After tonight, we'll have another three Sundays before we take a break for the Christmas holidays. I believe we'll be back the second Sunday in January, 2012.

Oh, the grateful part of this post? It truly is nice to be appreciated, and I am grateful to these men for that. There is the American Guild of Organists' slogan, Soli Deo Gloria, and it's true: we do this all for the glory of God. I am grateful that I am able to offer my talents for this purpose.

I'll post my music lists shortly.

Saturday, November 19, 2011

A very brief post

I felt like my entire day was off. I woke up feeling very sleepy, but I had promised to take a friend to the airport. So I did that... shared a breakfast with her at a favourite breakfast spot near her home... took her to the airport... then went back home and felt sleepy for the rest of the day. Not a very productive day at all.

I knew there was a reason why I try not to stay up too late... or if I stay up too late the night before, I stay in bed until I have at least 7-8 hours of sleep. Perhaps this is a reminder that I'm getting older. I cannot function on little sleep anymore.

Back to bed...

I fail.

I managed to miss a day during this month of blogging. The NaBloPoMo gods will be angry. (Not really.)

I had a good reason for missing out on blogging on November 18. Er... well, if I were in Hawaii, it would still be November 18 as I write this... they would just have two hours of November 18 left.

Back to my good reason for missing out on blogging. My friend (and very occasional co-blogger) Tyler had a business trip that took him to, of all places, Gastonia, NC. Once he finished in Gastonia, he drove to Chapel Hill, where we met for a late dinner at Whole Foods before continuing on to the Chapel of the Cross for some quality time with the Dobson and Kleuker organs. I told Tyler to take as much time as he wanted to... because of all the travelling he does for his job, he doesn't get the opportunity to practice as much as he'd like, so I'm more than happy to give him access to an organ or two for that purpose.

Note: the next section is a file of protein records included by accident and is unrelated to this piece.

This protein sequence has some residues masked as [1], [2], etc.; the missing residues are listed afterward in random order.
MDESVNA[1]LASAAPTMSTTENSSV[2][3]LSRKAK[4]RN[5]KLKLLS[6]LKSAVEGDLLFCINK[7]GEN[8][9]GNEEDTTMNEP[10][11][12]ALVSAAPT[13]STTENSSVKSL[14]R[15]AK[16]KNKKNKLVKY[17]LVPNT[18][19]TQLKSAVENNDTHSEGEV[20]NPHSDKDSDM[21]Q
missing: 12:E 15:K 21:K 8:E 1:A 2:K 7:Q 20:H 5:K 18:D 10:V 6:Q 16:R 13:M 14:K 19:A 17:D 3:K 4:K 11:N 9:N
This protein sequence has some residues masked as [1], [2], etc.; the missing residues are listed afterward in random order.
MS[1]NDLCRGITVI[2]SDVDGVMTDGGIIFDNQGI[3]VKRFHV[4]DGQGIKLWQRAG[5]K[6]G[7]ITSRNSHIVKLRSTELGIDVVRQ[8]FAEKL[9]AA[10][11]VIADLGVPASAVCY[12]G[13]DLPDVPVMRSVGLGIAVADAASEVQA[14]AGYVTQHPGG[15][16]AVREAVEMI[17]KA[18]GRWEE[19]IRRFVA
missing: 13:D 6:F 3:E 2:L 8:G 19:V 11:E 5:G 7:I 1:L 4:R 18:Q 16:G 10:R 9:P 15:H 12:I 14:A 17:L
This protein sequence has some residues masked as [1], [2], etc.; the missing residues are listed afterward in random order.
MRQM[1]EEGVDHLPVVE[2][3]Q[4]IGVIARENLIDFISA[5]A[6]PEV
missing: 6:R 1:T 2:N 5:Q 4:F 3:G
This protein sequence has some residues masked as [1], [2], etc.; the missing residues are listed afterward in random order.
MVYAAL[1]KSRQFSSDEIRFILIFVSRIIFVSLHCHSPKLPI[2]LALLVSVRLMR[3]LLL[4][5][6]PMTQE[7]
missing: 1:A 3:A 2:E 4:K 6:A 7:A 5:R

It was fun listening to him play... and I played through a few hymns as well. (It was a good excuse to practice the hymns I'll be playing in church on Sunday. :) )

We didn't leave Chapel of the Cross until well past 2:00 am. He's staying in a hotel in Research Triangle Park before catching a flight back to Vancouver sometime tomorrow afternoon. So at least he'll have some time to rest before travelling across the country, back home for a few days before he goes travelling again.

So that's my excuse, and I'm sticking to it.

In the #gratefultweet department: it's really, really nice to be remembered. I received an unexpected surprise in my mailbox earlier today. Kyria (one of my fandom friends) sent me a postcard from England. That is really sweet of her to think of me. Thanks much, Kyria! I hope you enjoy your stay in England, and safe travels upon your return home.

That's it for now. I guess I'll have a couple of 19 November posts... more if I feel up to posting my overdue music lists...

Thursday, November 17, 2011

As we go hurtling towards the end of the year...

As my buddy, Derek Chock, asked recently, "Did anybody else just realize that Thanksgiving is a week from today? My apologies if this is alarming news."

I chuckled when I read that on his Facebook page. Alarming? Maybe so because the time has just flown by. Where has November gone? Admittedly, it has been a very busy month for me thus far, and December will probably be even busier for me.

At least I have a couple of trips to look forward to. I'll be spending Thanksgiving with my cousins in Northern Virginia and Christmas with the family in Southern California. It'll be wonderful to see them again.

So today at choir practice, I spent a bit of time going over the music we'll be singing during Advent. There was a request from the Liturgy Committee to try to slow things down a bit as a reminder that we are waiting in expectation for the birth of Jesus Christ at Christmas. What better way to remember that than with the wonderful wealth of music available during Advent! It's one of those times when I wish Advent were longer than 4 weeks. So much wonderful music. So little time in which to hear them.